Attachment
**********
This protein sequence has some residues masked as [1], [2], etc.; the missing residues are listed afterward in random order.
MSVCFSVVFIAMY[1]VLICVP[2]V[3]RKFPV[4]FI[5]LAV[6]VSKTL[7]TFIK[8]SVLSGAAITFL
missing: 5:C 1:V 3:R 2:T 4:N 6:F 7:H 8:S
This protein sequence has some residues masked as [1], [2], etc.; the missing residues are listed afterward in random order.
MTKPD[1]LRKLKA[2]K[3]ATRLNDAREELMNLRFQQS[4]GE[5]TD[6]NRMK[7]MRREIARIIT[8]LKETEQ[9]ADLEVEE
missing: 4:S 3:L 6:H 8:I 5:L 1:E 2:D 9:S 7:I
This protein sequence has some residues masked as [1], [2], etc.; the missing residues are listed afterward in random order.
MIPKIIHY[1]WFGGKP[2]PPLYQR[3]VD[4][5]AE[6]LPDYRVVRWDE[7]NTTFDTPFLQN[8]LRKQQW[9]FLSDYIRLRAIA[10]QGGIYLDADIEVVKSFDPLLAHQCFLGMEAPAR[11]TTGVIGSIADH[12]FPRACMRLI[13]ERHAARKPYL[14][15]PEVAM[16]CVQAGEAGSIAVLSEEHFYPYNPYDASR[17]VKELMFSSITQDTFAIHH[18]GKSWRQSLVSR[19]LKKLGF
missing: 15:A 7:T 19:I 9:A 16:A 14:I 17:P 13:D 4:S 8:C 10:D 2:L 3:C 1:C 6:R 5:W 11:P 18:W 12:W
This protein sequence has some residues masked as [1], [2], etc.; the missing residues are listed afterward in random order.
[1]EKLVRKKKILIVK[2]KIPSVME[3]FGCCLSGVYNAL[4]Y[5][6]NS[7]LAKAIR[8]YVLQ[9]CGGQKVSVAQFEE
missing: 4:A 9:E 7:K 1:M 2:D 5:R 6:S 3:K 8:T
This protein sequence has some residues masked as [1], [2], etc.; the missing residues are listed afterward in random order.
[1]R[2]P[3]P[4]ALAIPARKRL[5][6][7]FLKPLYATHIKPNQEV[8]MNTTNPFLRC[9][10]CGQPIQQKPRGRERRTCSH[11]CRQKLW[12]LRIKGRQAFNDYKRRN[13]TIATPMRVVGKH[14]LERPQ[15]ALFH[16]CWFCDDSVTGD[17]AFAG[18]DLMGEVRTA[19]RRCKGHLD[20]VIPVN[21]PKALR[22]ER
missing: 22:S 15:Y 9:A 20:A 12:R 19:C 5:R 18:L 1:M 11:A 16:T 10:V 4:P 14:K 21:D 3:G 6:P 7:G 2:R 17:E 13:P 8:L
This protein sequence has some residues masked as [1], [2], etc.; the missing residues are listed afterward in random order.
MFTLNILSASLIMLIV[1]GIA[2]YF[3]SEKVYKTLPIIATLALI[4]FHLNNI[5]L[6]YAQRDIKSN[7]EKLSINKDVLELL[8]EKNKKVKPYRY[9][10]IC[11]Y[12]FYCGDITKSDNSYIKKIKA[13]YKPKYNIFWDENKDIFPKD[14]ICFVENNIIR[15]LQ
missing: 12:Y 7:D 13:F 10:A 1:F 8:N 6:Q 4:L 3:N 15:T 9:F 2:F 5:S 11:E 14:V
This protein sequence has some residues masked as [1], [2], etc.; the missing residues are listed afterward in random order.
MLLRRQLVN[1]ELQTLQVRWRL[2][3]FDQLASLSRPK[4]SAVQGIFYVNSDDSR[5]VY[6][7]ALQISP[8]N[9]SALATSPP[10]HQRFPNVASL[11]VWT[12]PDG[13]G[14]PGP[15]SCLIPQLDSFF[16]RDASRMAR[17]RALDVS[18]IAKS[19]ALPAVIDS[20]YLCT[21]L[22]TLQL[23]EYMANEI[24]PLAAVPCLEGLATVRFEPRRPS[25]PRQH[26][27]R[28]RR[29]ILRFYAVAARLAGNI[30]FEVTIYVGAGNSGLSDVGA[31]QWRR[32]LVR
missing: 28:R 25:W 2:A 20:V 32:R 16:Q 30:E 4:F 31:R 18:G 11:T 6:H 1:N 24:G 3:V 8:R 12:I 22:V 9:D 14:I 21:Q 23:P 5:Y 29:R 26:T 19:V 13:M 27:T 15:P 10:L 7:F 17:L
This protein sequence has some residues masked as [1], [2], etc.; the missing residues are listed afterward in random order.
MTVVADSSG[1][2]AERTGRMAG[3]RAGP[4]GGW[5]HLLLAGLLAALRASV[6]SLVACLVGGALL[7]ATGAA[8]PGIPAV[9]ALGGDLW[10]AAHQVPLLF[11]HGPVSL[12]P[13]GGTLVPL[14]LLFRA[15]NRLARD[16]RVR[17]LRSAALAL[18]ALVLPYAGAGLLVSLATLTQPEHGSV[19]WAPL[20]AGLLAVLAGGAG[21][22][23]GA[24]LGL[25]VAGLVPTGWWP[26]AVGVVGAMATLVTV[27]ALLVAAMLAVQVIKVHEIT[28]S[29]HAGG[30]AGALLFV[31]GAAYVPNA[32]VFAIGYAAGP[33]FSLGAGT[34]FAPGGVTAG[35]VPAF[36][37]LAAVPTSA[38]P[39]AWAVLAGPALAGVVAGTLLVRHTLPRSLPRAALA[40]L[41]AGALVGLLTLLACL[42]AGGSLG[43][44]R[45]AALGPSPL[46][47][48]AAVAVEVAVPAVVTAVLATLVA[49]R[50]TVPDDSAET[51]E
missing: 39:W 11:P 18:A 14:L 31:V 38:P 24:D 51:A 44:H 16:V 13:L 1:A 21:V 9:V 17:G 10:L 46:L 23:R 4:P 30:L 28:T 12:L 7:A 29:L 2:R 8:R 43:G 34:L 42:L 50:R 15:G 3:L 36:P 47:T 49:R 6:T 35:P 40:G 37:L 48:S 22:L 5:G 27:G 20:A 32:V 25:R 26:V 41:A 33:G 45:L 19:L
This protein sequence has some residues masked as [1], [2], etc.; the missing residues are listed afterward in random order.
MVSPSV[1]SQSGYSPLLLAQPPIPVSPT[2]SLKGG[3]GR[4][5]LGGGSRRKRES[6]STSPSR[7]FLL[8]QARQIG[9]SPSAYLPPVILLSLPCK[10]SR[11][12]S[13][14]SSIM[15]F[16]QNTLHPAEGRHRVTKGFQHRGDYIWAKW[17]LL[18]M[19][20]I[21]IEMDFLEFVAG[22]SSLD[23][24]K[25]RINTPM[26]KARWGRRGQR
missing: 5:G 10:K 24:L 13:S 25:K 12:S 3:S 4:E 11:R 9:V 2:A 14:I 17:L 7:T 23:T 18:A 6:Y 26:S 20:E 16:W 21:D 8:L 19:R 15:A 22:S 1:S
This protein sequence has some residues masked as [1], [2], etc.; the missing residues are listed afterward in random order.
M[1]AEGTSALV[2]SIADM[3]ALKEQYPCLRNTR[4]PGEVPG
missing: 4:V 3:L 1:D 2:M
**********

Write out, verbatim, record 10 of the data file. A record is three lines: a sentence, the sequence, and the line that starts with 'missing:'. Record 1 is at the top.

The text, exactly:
This protein sequence has some residues masked as [1], [2], etc.; the missing residues are listed afterward in random order.
M[1]AEGTSALV[2]SIADM[3]ALKEQYPCLRNTR[4]PGEVPG
missing: 4:V 3:L 1:D 2:M